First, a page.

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A Space of One’s Own

 A Space of One's OwnWe’re just back from a lovely, hot week in France – batteries recharged, skin slightly crisp, clothes smelling of sun-tan lotion and chlorine.  It was glorious.  We loved it, the kids loved it, and there are still four weeks to go of the summer holidays.

But what stands out as the highlight for me – more than the cheese, the garlic sausage, the eclectic and fascinating Sunday markets – is the caravan.  Yes, the caravan.  We stayed on a camping/caravan site in Northern France, surrounded by pine trees, built into the grounds of an old chateau.  It was as Romantic as you can imagine (Romantic in the gothic, at-one-with-nature sense), and I loved it.

We were removed from reality and the pressures of modern life.  Just what we needed after a hectic few months and just what a writer needs to prompt new words.

My connection to the little space we stayed in got me thinking – why is it that writers cleave to private rooms or certain geographical areas in order to be creative?  Virginia Woolf mused on the phenomenon in her essay, “A Room of One’s Own”, though she ruminated more on the pressures of female life limiting their creativity.  I think that’s the key – to be free of the demands putting a stop on one’s work.  Roald Dahl and George Bernard Shaw had their sheds, Jo March in Little Women had her garret, J.K.Rowling had her coffee shop in Edinburgh…the list goes on.  What all these spaces have in common is that they offered the writer a sense of retreat.  They could tuck themselves away from the outside world and focus on the inner.

My current space to write is our dining room.  Not exactly private – the kids can burst in whenever they feel like it and I’m surrounded by the detritus of our messy life – but my ambitions are high.  I want a caravan.  A sleek, small, cosy caravan.  Preferably in France.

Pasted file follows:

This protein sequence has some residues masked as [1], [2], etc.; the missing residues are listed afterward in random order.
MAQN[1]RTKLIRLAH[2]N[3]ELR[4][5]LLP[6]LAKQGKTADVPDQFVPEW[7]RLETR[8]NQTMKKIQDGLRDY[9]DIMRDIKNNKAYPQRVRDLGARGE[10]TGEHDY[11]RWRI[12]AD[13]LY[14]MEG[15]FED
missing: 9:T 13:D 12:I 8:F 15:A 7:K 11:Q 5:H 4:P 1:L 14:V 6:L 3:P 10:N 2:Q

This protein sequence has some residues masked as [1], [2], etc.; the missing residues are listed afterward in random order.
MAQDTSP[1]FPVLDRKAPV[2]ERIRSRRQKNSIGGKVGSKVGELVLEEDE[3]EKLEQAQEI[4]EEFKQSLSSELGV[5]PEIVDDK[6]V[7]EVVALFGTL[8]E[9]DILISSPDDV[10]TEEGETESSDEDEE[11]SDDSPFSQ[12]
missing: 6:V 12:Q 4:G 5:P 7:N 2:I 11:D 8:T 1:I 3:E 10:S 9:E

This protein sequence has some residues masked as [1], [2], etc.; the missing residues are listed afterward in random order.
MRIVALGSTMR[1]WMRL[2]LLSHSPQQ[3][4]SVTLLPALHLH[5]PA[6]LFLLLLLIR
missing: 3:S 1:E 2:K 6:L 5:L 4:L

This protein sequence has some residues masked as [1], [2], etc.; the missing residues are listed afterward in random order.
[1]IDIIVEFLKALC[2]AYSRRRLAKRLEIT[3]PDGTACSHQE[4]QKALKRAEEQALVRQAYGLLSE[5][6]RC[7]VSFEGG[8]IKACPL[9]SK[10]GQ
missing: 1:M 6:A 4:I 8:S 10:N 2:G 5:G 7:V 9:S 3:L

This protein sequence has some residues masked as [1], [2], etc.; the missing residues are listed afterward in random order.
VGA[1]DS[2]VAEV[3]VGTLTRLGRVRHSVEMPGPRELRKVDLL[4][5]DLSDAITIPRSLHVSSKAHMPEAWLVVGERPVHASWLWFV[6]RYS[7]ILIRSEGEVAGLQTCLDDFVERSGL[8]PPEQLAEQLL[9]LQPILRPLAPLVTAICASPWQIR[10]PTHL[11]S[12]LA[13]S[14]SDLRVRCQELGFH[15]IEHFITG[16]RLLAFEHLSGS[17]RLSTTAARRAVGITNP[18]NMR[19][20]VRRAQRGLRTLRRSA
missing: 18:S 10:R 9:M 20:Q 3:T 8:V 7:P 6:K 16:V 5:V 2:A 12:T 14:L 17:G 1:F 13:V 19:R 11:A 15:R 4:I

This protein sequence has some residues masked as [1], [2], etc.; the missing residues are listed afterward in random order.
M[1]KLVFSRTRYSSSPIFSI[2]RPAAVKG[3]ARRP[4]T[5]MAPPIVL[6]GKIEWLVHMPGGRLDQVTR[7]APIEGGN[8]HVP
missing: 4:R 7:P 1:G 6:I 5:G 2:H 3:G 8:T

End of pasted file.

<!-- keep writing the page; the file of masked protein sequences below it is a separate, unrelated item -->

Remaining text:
Where do you write? Where would be your ideal place to write? Do you need peace and quiet or do you work best where it’s noisy?

About Rebecca Burns

Rebecca Burns - writer of short stories.

Debut collection, "Catching the Barramundi", published by Odyssey Books in 2012 and longlisted for the Edge Hill Short Story Award in 2013. Rebecca was nominated for the Pushcart Prize in 2011 and profiled as part of the University of Leicester's "Grassroutes" project, which is funded by the Arts Council and showcases the 50 best transcultural writers in Leicestershire.

Read a sample and download "Catching the Barramundi" at Amazon.

To read more of Rebecca's work, visit her web site found on the link below.

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  • Bea Davenport July 30, 2013, 9:56 am

    It sounds fantastic, lucky you! In fact, although I prefer to be at a PC than a laptop, I can write just about anywhere. Like you, I suspect, I’ve learned to do it with kids dancing around my feet or a myriad of other distractions – otherwise it would never happen. Although I keep promising myself that one day I will splash out on a writers’ retreat – and just think what I would achieve…!